[dropcap]W[/dropcap]hen I was a child, I was given a map of the world to hang in my bedroom. It was a rather large map, showing all the countries in different colors, along with their capitols and other major cities marked. I’m not sure what my parents hoped would come of this gift, but I’m sure they did not imagine its ultimate application.
I ended up hanging it at the back of my closet.
Now this might seem a strange place to hang a map (and indeed it was). After all, one cannot study a map that is hidden by a rack of shirts and pants. Nevertheless, it was a perfectly logical place to hang the map, according to my twelve-year-old mind. After all, our family owned a dartboard.
I’m sure you can see where this is going.
It took my mother some time to realize what I had been doing to the wall at the back of the closet. But she inevitably discovered the hundreds of tiny holes in the map which perfectly corresponded to hundreds of tiny holes in the wall. Being a good Christian lady, her tongue was kept in check that day. I have not yet dared to ask what passed through her mind, though, as I’m sure it involved many strongly worded reprimands.
As educators, the lesson to be learned here is not that children and maps do not mix (although some supervision might be in order). Rather, the lesson is all about a child’s imagination. You see, my twelve-year-old self was not interested in reviewing names of countries and their capitals. This young boy was instead raining down missile strikes on our mortal enemies (this young boy was also thankful that the U.S.S.R. was large enough for an unskilled dart-thrower to hit the target more often than not). There are many places where Charlotte Mason stresses the importance of imagination during the study of geography. For instance, in Volume 1 she says:
Most of us have spent hours over the drudgery of memorizing geography lessons, but how much do we remember? We only remember the pleasant descriptions we heard from friends who visited Europe, or some things from The Voyages of Captain Cook, or some other adventure. And that’s how children should learn geography. To be educational, the child’s mind must be filled with ideas.
The way to harness a child’s imagination during the study of geography was laid out in five simple steps in a Parent’s Review article (this article was written in response to a question about giving boys things to do with their hands). Here are the relevant portions:
- Sell for waste paper all the Geographies you and your pupils may chance to have. (Wow! Tell us how you really feel, Dr. Quick.)
- Aim at establishing points of interest for yourself, and then see if you cannot get others to share your interest.
- Connect everything with persons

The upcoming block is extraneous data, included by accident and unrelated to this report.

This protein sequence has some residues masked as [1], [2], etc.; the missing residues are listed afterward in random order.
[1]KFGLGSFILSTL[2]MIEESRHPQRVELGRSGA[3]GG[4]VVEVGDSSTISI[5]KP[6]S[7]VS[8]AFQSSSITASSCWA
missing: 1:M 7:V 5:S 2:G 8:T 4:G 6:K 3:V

- Let your pupils … make a sketch map in which his course is marked.
- Carefully avoid all ‘useful information;’ just give your pupils what you have found interesting, and what they find interesting.
Much has already been said about this method, but today I will be focusing on something called a “sketch-map”. Think of the sketch-map as a geography diary. It’s a place for students to record their curiosities and observations about a place as they hear descriptions about it. Often it involves tracing the protagonist’s journey. This is best accomplished using a blank (unlabeled) map. From what I’ve read, older students were required to draw their own blank maps. If that sounds a bit intimidating (or if you have younger students), you might want to give them a starter map.
While there are many great resources for blank maps available on the internet, the best one I’m aware of is Google Maps. Google has provided a way to make blank maps of any place on the entire planet. You can customize the location; you can zoom in or out; you can get your map in landscape or a portrait orientation; you can include or exclude borders for countries and provinces; you can customize to your heart’s content.
You just have to ask them nicely.
Since Charlotte Mason seemed to be enamored with the writings of Captain Cook, let’s use his book in conjunction with this tutorial. In The Voyages of Captain James Cook Volume 1, he describes his visit to New Zealand. Also included is a great map of the country.
Find the Latitude and Longitude
Ideally, each student would get a blank version of this map to inscribe points of interest upon. In order to re-create this map (sans labels), the first thing we need to find is the latitude and longitude of the map’s center. A quick look reveals that the center is somewhere near the northern tip of the southern island. Using a browser, navigate to Google Maps. Find New Zealand on the map, and click on this location. You’ll see a little box appear at the bottom of the screen that shows the exact coordinates of that spot.